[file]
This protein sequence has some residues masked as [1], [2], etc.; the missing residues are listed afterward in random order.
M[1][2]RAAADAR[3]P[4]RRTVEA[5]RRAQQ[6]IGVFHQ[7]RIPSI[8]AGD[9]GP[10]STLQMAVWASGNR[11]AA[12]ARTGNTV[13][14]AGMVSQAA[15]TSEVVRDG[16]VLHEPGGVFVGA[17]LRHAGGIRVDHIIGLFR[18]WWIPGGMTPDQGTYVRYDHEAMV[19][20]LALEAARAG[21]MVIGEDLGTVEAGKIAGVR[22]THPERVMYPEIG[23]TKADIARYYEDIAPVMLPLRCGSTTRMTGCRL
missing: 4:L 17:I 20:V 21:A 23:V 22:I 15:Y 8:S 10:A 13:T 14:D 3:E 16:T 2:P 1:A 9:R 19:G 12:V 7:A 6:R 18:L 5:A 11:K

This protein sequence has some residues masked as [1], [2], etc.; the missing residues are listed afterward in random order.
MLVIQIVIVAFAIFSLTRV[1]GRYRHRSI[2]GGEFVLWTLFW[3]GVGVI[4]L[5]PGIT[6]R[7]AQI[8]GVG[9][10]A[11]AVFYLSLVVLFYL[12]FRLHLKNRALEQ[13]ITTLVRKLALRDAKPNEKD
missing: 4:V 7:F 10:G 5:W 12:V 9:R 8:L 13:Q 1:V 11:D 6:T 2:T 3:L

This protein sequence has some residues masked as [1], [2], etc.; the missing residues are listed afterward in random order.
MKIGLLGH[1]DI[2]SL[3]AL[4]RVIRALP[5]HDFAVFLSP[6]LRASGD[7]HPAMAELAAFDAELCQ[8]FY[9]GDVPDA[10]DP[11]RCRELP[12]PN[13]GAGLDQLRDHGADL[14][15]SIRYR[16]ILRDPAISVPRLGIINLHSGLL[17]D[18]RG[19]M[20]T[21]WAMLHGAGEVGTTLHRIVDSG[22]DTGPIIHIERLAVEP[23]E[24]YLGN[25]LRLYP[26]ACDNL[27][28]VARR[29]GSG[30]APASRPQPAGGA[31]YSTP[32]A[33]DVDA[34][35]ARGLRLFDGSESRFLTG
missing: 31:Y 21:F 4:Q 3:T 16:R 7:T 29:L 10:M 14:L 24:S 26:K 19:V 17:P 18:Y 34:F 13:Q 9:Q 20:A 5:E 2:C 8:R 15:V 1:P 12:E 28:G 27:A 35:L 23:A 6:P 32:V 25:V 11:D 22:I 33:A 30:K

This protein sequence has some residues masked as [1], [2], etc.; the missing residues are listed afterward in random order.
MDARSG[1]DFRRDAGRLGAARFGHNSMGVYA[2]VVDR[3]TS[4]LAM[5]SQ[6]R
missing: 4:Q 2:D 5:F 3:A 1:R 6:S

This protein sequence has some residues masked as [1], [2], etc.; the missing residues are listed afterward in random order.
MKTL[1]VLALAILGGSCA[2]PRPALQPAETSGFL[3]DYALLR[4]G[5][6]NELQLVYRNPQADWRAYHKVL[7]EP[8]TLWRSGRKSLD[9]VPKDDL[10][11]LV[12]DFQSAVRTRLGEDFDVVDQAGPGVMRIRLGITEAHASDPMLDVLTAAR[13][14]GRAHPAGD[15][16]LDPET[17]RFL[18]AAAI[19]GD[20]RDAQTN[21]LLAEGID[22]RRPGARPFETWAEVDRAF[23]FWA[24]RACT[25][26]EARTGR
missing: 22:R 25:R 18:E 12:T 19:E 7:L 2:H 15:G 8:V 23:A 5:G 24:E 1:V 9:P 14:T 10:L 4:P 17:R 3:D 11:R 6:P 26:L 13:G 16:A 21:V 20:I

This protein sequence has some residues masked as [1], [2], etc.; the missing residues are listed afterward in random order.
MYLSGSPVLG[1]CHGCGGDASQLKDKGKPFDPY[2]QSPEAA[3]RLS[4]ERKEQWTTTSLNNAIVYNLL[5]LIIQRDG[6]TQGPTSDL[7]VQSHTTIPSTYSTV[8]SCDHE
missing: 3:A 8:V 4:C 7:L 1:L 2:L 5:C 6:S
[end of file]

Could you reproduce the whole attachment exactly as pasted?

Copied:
This protein sequence has some residues masked as [1], [2], etc.; the missing residues are listed afterward in random order.
M[1][2]RAAADAR[3]P[4]RRTVEA[5]RRAQQ[6]IGVFHQ[7]RIPSI[8]AGD[9]GP[10]STLQMAVWASGNR[11]AA[12]ARTGNTV[13][14]AGMVSQAA[15]TSEVVRDG[16]VLHEPGGVFVGA[17]LRHAGGIRVDHIIGLFR[18]WWIPGGMTPDQGTYVRYDHEAMV[19][20]LALEAARAG[21]MVIGEDLGTVEAGKIAGVR[22]THPERVMYPEIG[23]TKADIARYYEDIAPVMLPLRCGSTTRMTGCRL
missing: 4:L 17:I 20:V 21:A 23:V 22:I 15:Y 8:S 10:A 13:T 14:D 3:E 16:T 2:P 1:A 9:R 19:G 12:V 7:A 6:R 18:L 5:A 11:K

This protein sequence has some residues masked as [1], [2], etc.; the missing residues are listed afterward in random order.
MLVIQIVIVAFAIFSLTRV[1]GRYRHRSI[2]GGEFVLWTLFW[3]GVGVI[4]L[5]PGIT[6]R[7]AQI[8]GVG[9][10]A[11]AVFYLSLVVLFYL[12]FRLHLKNRALEQ[13]ITTLVRKLALRDAKPNEKD
missing: 4:V 7:F 10:G 5:W 12:V 9:R 8:L 13:Q 1:V 11:D 6:T 2:T 3:L

This protein sequence has some residues masked as [1], [2], etc.; the missing residues are listed afterward in random order.
MKIGLLGH[1]DI[2]SL[3]AL[4]RVIRALP[5]HDFAVFLSP[6]LRASGD[7]HPAMAELAAFDAELCQ[8]FY[9]GDVPDA[10]DP[11]RCRELP[12]PN[13]GAGLDQLRDHGADL[14][15]SIRYR[16]ILRDPAISVPRLGIINLHSGLL[17]D[18]RG[19]M[20]T[21]WAMLHGAGEVGTTLHRIVDSG[22]DTGPIIHIERLAVEP[23]E[24]YLGN[25]LRLYP[26]ACDNL[27][28]VARR[29]GSG[30]APASRPQPAGGA[31]YSTP[32]A[33]DVDA[34][35]ARGLRLFDGSESRFLTG
missing: 31:Y 21:F 4:Q 3:T 16:R 7:T 29:L 10:M 14:L 24:S 26:K 19:V 17:P 18:Y 34:F 13:Q 9:Q 20:A 5:E 2:C 8:R 15:V 1:P 12:E 28:G 27:A 35:L 23:A 6:P 32:V 25:V 11:D 22:I 33:A 30:K

This protein sequence has some residues masked as [1], [2], etc.; the missing residues are listed afterward in random order.
MDARSG[1]DFRRDAGRLGAARFGHNSMGVYA[2]VVDR[3]TS[4]LAM[5]SQ[6]R
missing: 4:Q 2:D 5:F 3:A 1:R 6:S

This protein sequence has some residues masked as [1], [2], etc.; the missing residues are listed afterward in random order.
MKTL[1]VLALAILGGSCA[2]PRPALQPAETSGFL[3]DYALLR[4]G[5][6]NELQLVYRNPQADWRAYHKVL[7]EP[8]TLWRSGRKSLD[9]VPKDDL[10][11]LV[12]DFQSAVRTRLGEDFDVVDQAGPGVMRIRLGITEAHASDPMLDVLTAAR[13][14]GRAHPAGD[15][16]LDPET[17]RFL[18]AAAI[19]GD[20]RDAQTN[21]LLAEGID[22]RRPGARPFETWAEVDRAF[23]FWA[24]RACT[25][26]EARTGR
missing: 22:R 25:R 18:E 12:T 19:E 7:L 2:H 15:G 8:V 23:A 5:G 24:E 1:V 9:P 14:T 10:L 4:P 17:R 3:D 11:R 6:P 26:L 13:G 16:A 21:V 20:I

This protein sequence has some residues masked as [1], [2], etc.; the missing residues are listed afterward in random order.
MYLSGSPVLG[1]CHGCGGDASQLKDKGKPFDPY[2]QSPEAA[3]RLS[4]ERKEQWTTTSLNNAIVYNLL[5]LIIQRDG[6]TQGPTSDL[7]VQSHTTIPSTYSTV[8]SCDHE
missing: 3:A 8:V 4:C 7:L 1:L 2:L 5:C 6:S